Devendra Banhart premiered two new songs this past week. [via Each Note Secure]
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The first Little Boots (Caligula to his contemporaries) was a Roman emperor infamous for his sadism, who inspired a really bad 1980 film starring Malcolm MacDowell and Helen Mirren. It’s taken two millenia, but finally another Little Boots has come along to redeem the name. Also known as Victoria Hesketh, she creates elegant and oh-so-infectious electro-pop. Her debut album is still in the works, but meanwhile, you can download her new album, Arecibo, or check out her MySpace page.
Here we have the video for “People C’mon”, the third track off last year’s stellar Delta Spirit album Ode to Sunshine. The group, best known for their over-the-top and energetic live shows, don some old school gear and seem calm at first in this colorful video. But things start to get a little hairy about half-way through and, well, you’ll see.
On April 21, 1910, author Samuel Langhorne Clemens, better known as Mark Twain, died in Redding, Connecticut
Mark Twain was the heavyweight champion in a time when giants roamed the earth and our color commentary was written in ink. Twain, along with Melville and Hawthorne, represents the holy trinity of 19th Century American fiction: the great white hope. But Twain was arguably the archetypal American writer; certainly that was William Faulkner’s assessment. And if Faulkner says Twain was the “father of American literature” than Twain is the father of American literature, end of discussion. Even still, he was more than that. A lecturer, a satirist, critic, commentator; a genuine public figure and ambassador for the well-examined life.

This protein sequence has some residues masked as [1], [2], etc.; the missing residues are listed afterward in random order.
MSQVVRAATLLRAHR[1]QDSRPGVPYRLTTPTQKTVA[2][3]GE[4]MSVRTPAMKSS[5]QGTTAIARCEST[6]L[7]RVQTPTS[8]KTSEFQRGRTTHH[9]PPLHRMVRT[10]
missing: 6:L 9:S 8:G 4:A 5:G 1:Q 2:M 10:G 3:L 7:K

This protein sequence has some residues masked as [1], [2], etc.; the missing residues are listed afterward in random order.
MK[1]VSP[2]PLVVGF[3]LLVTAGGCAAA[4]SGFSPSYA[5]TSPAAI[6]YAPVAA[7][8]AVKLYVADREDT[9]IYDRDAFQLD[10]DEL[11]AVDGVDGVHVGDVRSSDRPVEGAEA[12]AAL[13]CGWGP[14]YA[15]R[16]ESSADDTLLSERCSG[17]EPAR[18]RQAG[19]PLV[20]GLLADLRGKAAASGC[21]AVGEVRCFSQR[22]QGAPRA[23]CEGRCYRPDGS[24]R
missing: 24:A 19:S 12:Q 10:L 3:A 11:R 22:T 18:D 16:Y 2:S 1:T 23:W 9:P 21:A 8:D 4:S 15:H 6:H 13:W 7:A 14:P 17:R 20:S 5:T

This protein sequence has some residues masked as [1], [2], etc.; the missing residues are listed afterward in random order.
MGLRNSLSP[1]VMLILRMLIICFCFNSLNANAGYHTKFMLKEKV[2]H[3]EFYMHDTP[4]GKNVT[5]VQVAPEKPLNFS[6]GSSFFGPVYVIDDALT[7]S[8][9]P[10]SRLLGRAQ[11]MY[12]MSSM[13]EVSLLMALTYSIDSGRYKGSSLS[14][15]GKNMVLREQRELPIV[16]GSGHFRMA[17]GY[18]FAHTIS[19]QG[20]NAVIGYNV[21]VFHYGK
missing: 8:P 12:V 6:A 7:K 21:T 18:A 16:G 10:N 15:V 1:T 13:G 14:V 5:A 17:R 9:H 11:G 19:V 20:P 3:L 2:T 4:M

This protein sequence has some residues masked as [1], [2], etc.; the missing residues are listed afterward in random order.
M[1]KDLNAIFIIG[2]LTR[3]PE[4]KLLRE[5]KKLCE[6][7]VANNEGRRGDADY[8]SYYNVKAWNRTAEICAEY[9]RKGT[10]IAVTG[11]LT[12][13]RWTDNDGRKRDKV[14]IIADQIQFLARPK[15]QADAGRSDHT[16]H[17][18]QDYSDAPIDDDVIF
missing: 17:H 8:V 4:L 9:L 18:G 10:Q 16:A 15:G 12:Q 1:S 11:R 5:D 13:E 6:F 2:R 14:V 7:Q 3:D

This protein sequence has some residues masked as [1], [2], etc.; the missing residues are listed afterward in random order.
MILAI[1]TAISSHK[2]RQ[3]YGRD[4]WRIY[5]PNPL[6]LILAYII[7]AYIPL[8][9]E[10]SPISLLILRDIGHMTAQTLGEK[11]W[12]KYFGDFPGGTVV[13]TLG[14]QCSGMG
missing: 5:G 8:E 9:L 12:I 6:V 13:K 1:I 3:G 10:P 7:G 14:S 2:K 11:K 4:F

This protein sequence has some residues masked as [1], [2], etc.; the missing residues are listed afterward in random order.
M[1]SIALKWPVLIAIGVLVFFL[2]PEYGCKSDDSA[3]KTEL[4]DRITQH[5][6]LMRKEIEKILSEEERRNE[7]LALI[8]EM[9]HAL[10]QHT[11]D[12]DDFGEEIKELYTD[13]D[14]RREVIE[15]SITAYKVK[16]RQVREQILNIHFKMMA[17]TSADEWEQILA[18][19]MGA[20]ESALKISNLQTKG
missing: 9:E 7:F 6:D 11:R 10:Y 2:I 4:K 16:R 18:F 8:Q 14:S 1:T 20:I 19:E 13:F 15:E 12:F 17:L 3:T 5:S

Well, Mr. Oizo may have shat the bed with his fuzzy little Flat Eric character and the tragic Lambs Anger, but the latest video from Qua’s latest triumph Q&A shows there’s still a place for cutesy little muppets in quality independent music (even if they end up copulating, doing lines, and puking). Props to director Gus Kemp for going to that dark Meet the Feebles place.